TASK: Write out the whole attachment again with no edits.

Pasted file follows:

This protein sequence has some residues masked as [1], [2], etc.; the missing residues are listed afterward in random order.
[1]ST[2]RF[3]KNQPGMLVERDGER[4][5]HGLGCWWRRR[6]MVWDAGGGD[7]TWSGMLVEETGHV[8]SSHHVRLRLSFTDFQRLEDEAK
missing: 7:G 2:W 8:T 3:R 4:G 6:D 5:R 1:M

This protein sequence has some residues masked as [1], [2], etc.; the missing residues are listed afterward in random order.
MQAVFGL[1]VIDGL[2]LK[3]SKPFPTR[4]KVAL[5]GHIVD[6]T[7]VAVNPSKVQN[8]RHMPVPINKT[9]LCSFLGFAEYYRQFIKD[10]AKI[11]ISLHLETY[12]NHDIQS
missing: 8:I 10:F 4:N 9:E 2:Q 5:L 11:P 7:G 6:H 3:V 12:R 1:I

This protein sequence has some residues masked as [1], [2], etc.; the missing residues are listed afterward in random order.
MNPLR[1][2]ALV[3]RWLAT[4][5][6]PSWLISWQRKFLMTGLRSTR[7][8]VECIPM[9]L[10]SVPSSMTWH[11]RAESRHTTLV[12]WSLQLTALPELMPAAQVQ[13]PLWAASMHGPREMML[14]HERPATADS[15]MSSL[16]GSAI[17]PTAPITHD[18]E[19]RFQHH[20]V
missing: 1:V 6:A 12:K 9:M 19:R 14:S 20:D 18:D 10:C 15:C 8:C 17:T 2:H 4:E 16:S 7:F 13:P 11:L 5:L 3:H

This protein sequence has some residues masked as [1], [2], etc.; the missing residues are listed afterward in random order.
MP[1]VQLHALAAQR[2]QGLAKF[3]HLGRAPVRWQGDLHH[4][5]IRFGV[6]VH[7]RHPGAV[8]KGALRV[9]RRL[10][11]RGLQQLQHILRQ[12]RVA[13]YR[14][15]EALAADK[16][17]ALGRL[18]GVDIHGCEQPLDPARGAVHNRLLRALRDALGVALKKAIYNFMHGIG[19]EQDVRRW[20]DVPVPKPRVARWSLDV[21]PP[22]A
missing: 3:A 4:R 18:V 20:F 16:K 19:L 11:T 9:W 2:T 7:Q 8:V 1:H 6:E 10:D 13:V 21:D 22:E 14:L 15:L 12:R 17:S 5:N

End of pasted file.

This protein sequence has some residues masked as [1], [2], etc.; the missing residues are listed afterward in random order.
[1]ST[2]RF[3]KNQPGMLVERDGER[4][5]HGLGCWWRRR[6]MVWDAGGGD[7]TWSGMLVEETGHV[8]SSHHVRLRLSFTDFQRLEDEAK
missing: 7:G 2:W 8:T 3:R 4:G 6:D 5:R 1:M

This protein sequence has some residues masked as [1], [2], etc.; the missing residues are listed afterward in random order.
MQAVFGL[1]VIDGL[2]LK[3]SKPFPTR[4]KVAL[5]GHIVD[6]T[7]VAVNPSKVQN[8]RHMPVPINKT[9]LCSFLGFAEYYRQFIKD[10]AKI[11]ISLHLETY[12]NHDIQS
missing: 8:I 10:F 4:N 9:E 2:Q 5:L 11:P 7:G 6:H 3:V 12:R 1:I

This protein sequence has some residues masked as [1], [2], etc.; the missing residues are listed afterward in random order.
MNPLR[1][2]ALV[3]RWLAT[4][5][6]PSWLISWQRKFLMTGLRSTR[7][8]VECIPM[9]L[10]SVPSSMTWH[11]RAESRHTTLV[12]WSLQLTALPELMPAAQVQ[13]PLWAASMHGPREMML[14]HERPATADS[15]MSSL[16]GSAI[17]PTAPITHD[18]E[19]RFQHH[20]V
missing: 1:V 6:A 12:K 9:M 19:R 14:S 20:D 18:D 10:C 15:C 8:C 17:T 2:H 4:E 16:S 7:F 13:P 11:L 5:L 3:H

This protein sequence has some residues masked as [1], [2], etc.; the missing residues are listed afterward in random order.
MP[1]VQLHALAAQR[2]QGLAKF[3]HLGRAPVRWQGDLHH[4][5]IRFGV[6]VH[7]RHPGAV[8]KGALRV[9]RRL[10][11]RGLQQLQHILRQ[12]RVA[13]YR[14][15]EALAADK[16][17]ALGRL[18]GVDIHGCEQPLDPARGAVHNRLLRALRDALGVALKKAIYNFMHGIG[19]EQDVRRW[20]DVPVPKPRVARWSLDV[21]PP[22]A
missing: 3:A 4:R 18:V 20:F 16:K 19:L 11:T 9:W 2:T 7:Q 8:V 1:H 6:E 10:D 13:V 21:D 22:E 14:L 15:L 12:R 17:S 5:N